The Taliban has officially announced the death of its founder and spiritual leader Mullah Omar.
The confirmation of Omar’s death comes after months of increased speculation about his whereabouts. The Afghan government on Wednesday claimed it had credible intelligence that Omar died over two years ago. After a day of silence, the Taliban confirmed his death, quoting family members.
Reuters reported that a leadership council in Pakistan has appointed Omar’s deputy, Mullah Akhtar Mansoor, to head the movement.An undated image believed to show Mullah Omar. Photograph: National Counter Terrorism Center/Reuters
“The shura held outside Quetta unanimously elected Mullah Mansoor as the new emir of the Taliban,” a senior, anonymous Afghan Taliban commander told Reuters. The Taliban statement did not mention a successor.
Omar’s death could throw the movement into upheaval. Already a splintered organisation, most Taliban collectively looked to Omar as a unifying figure.
Mansoor has led the insurgency in day-to-day operations for years, but lacks Omar’s legitimacy as a spiritual leader.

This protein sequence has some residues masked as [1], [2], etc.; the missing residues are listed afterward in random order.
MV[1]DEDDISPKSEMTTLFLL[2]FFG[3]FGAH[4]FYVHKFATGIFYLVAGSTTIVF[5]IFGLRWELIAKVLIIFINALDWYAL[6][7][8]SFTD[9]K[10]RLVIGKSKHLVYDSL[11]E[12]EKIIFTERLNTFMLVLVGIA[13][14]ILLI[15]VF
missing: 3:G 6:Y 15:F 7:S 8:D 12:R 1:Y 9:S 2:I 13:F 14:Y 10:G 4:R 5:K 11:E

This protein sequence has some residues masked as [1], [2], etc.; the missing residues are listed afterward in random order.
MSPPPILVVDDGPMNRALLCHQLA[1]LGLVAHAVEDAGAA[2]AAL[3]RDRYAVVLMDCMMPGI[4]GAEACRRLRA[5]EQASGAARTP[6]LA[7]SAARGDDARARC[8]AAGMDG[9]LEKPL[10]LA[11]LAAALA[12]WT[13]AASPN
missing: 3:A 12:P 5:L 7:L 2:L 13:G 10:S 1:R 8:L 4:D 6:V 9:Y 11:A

It is thought that some factions of the Taliban have pushed for Omar’s son to succeed him, and they might see Mansoor as a choice of certain wings of the movement close to Pakistan.
The ghost-like Omar, who led the movement since its inception in 1994, shunned publicity and disappeared completely from public view after his government was toppled in 2001.Rumours of his death have circulated for more than a decade, causing the movement to fracture.
Disgruntled ground commanders have pressed the leadership for proof of Omar’s life. Some have formed their own splinter groups, a few of whom have pledged allegiance to Islamic State.
The turmoil in the Taliban comes at a time when the Afghan government and representatives of the insurgency are exploring ways to restart peace talks.
Two weeks ago, a statement purportedly from Omar endorsed the talks, in an attempt to unify the movement behind reconciliation efforts. The announcement of his death could pit hardliners against those who favour a negotiated solution to the conflict.
On Thursday, at the request of the Taliban leadership, the Pakistani government issued a statement postponing the second round of peace talks, which had been slated for Friday.